Studying the brains of fruit flies is not the kind of work that you can easily do from home. You need special microscopes and something called a fly-ball tracker, which neuroscientist Vivek Jayaraman likens to a treadmill. A very tiny treadmill. “We position them on a little ball. The fly walks on the ball. It’s in a virtual reality space,” explains Jayaraman in his lab at the Janelia Research Campus, part of the Howard Hughes Medical Institute.
But access to lab equipment was not the only hurdle — or the biggest one — in the pandemic. Jayaraman says the absence of freewheeling discussions and impromptu chats held back the science over the past year. The migration to telework and virtual meetings stole away the spontaneity that he believes drives their best work.
“It really affected us perhaps more than many institutions,” Jayaraman says.Enlarge this image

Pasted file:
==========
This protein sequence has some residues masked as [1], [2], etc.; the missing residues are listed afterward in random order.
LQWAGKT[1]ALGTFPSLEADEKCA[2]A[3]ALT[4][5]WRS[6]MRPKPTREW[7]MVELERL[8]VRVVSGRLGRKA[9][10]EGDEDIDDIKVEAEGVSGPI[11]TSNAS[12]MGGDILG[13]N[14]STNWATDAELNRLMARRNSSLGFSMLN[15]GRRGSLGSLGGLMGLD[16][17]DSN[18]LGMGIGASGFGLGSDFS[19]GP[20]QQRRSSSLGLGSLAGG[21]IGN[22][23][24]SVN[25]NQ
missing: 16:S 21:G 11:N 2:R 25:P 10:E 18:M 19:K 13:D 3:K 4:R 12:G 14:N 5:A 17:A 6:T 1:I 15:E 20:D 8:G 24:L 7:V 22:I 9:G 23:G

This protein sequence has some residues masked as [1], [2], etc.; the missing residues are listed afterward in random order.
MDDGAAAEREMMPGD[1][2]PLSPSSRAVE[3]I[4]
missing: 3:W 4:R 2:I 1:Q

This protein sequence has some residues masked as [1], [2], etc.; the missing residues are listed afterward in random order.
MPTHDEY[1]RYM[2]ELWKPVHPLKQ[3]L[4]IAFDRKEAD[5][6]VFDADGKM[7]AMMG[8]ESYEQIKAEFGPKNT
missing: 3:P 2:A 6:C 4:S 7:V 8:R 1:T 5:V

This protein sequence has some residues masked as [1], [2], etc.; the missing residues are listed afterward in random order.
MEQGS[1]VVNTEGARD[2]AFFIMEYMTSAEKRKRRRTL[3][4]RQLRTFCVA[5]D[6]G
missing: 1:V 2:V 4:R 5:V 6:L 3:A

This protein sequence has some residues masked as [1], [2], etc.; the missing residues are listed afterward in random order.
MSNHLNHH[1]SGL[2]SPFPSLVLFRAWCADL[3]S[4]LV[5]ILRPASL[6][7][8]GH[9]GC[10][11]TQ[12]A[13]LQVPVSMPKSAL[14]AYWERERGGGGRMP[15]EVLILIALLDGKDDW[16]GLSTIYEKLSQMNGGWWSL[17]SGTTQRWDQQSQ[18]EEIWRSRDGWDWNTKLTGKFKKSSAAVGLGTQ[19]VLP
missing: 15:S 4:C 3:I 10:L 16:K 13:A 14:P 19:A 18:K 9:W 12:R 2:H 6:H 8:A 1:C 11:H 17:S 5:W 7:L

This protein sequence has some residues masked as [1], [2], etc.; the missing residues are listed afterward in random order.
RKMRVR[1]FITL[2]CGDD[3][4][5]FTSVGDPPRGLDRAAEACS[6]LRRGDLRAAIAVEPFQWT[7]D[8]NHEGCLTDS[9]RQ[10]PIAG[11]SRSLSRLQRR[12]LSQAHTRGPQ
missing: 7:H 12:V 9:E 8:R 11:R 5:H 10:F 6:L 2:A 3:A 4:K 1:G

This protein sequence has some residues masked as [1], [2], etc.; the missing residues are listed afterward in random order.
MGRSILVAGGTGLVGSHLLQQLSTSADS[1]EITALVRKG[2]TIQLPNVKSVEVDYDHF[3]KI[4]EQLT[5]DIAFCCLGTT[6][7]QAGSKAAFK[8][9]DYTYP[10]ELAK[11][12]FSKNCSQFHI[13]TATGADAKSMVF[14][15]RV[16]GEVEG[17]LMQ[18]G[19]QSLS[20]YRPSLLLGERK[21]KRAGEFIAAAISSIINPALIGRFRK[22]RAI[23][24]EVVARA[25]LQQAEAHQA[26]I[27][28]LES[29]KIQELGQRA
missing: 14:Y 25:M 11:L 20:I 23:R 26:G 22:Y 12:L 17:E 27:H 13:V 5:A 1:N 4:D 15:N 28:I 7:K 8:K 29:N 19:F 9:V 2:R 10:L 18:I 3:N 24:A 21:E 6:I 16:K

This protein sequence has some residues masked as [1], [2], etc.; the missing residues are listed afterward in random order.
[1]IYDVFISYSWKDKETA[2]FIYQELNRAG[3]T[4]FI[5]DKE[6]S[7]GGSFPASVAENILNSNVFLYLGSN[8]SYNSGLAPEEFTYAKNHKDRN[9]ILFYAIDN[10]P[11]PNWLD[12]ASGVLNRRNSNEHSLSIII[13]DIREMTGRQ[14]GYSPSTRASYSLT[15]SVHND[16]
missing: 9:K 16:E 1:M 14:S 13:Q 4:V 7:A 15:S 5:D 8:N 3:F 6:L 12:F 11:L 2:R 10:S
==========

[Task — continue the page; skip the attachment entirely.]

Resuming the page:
Vivek Jayaraman is head of Mechanistic Cognitive Neuroscience at Janelia.Matt Staley/Janelia Research Campus
Now that COVID-19 vaccines are available on demand and infection rates are a small fraction of what they were just a couple months ago, workplaces across the country are taking stock of the what was lost over the past year, and what’s worth bringing back. Many employers, from Google to the federal government, are making hybrid work options permanent, allowing employees to split their time between home and office. But others are eyeing a future that looks much more like the past